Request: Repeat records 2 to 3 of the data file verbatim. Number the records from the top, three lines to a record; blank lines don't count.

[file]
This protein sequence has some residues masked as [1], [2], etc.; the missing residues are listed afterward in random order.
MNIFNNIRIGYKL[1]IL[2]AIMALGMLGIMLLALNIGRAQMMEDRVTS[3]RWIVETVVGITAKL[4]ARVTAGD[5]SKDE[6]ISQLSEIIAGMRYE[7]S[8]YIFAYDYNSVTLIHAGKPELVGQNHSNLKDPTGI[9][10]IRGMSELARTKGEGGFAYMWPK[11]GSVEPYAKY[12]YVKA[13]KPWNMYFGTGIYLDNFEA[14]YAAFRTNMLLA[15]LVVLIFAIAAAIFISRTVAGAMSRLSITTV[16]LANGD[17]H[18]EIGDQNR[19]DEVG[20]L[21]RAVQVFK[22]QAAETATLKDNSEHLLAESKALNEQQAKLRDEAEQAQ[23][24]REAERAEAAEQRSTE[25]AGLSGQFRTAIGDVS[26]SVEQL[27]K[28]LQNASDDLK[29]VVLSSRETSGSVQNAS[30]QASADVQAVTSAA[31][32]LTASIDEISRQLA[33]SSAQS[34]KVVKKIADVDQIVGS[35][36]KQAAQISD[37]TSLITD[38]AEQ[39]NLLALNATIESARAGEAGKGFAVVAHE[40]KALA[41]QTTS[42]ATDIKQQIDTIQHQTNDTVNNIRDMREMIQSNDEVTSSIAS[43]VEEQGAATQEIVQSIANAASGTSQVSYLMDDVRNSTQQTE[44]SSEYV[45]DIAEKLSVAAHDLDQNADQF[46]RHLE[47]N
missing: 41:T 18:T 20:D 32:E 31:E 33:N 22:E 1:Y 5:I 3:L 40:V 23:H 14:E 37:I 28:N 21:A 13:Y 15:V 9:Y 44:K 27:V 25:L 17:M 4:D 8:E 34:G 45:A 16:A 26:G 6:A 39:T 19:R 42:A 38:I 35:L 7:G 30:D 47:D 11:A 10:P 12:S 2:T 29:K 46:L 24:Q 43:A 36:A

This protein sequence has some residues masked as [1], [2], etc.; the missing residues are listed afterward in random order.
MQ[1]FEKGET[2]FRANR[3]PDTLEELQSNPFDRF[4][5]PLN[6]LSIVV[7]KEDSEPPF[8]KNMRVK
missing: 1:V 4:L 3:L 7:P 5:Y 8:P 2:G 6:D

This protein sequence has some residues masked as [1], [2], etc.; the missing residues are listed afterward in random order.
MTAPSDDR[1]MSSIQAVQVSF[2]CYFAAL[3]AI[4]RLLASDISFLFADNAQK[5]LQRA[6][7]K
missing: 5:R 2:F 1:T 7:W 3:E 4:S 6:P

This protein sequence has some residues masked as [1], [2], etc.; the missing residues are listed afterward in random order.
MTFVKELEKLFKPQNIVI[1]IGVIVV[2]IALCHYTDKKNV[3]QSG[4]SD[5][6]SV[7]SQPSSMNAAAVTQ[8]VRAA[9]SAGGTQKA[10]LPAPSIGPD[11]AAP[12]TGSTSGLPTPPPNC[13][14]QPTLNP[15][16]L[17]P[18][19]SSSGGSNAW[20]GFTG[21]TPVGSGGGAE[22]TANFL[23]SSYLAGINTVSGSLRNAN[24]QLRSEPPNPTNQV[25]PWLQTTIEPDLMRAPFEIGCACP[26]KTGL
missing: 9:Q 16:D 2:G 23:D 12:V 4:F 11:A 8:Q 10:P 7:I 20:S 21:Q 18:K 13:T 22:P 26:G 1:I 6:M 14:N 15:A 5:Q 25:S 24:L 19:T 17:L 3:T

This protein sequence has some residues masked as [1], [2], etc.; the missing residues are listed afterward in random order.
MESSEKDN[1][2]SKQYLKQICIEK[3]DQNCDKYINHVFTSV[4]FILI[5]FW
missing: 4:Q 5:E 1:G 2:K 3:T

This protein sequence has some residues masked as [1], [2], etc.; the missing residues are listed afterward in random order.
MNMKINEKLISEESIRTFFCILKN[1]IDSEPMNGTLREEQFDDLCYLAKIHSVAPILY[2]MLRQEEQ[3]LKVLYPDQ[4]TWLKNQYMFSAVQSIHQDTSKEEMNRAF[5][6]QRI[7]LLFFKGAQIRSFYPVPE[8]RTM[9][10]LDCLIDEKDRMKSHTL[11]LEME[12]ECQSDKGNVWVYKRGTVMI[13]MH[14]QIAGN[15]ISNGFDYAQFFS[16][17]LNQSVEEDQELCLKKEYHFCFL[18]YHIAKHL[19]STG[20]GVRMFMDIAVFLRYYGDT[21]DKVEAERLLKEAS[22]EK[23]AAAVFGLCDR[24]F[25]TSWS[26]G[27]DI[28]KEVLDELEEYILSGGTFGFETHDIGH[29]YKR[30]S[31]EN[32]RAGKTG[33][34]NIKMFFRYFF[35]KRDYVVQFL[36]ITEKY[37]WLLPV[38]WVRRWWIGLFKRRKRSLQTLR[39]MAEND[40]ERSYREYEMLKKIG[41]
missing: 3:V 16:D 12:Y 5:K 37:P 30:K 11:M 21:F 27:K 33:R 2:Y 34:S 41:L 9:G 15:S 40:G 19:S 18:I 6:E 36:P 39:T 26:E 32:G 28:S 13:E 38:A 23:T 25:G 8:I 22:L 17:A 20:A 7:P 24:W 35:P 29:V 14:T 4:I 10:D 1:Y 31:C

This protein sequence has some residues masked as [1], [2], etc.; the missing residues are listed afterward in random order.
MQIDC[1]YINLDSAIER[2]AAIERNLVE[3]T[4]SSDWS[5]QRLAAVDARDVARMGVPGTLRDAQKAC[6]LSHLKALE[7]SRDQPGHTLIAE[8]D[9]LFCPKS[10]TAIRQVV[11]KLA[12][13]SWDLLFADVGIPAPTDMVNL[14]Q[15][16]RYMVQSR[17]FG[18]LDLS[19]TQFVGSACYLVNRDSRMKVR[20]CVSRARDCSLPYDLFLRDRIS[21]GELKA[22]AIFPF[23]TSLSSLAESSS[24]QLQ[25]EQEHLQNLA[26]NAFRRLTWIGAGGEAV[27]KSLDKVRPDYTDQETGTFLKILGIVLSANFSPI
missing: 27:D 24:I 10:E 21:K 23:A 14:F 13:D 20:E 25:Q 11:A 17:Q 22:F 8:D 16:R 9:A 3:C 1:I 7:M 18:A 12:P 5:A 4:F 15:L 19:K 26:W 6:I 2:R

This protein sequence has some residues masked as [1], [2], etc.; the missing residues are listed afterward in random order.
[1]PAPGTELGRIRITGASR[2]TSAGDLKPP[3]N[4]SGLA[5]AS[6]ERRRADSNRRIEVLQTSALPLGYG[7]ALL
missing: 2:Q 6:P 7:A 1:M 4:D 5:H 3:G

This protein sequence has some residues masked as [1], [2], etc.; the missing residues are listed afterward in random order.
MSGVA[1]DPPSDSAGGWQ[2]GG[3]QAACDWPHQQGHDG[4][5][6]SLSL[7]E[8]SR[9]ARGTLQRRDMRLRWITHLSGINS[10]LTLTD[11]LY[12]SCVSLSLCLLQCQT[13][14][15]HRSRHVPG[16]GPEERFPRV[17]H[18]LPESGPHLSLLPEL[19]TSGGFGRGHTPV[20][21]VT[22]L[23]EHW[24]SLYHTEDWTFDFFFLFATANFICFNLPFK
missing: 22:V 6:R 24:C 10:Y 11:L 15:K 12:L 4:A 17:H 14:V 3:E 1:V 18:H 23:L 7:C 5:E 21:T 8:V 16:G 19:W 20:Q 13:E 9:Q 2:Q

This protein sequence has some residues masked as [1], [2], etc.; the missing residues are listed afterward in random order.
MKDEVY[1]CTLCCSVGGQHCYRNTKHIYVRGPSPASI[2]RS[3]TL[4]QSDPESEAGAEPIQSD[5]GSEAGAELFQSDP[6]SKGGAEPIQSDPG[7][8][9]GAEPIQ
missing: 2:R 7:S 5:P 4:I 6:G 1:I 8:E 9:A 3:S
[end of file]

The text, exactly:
This protein sequence has some residues masked as [1], [2], etc.; the missing residues are listed afterward in random order.
MQ[1]FEKGET[2]FRANR[3]PDTLEELQSNPFDRF[4][5]PLN[6]LSIVV[7]KEDSEPPF[8]KNMRVK
missing: 1:V 4:L 3:L 7:P 5:Y 8:P 2:G 6:D

This protein sequence has some residues masked as [1], [2], etc.; the missing residues are listed afterward in random order.
MTAPSDDR[1]MSSIQAVQVSF[2]CYFAAL[3]AI[4]RLLASDISFLFADNAQK[5]LQRA[6][7]K
missing: 5:R 2:F 1:T 7:W 3:E 4:S 6:P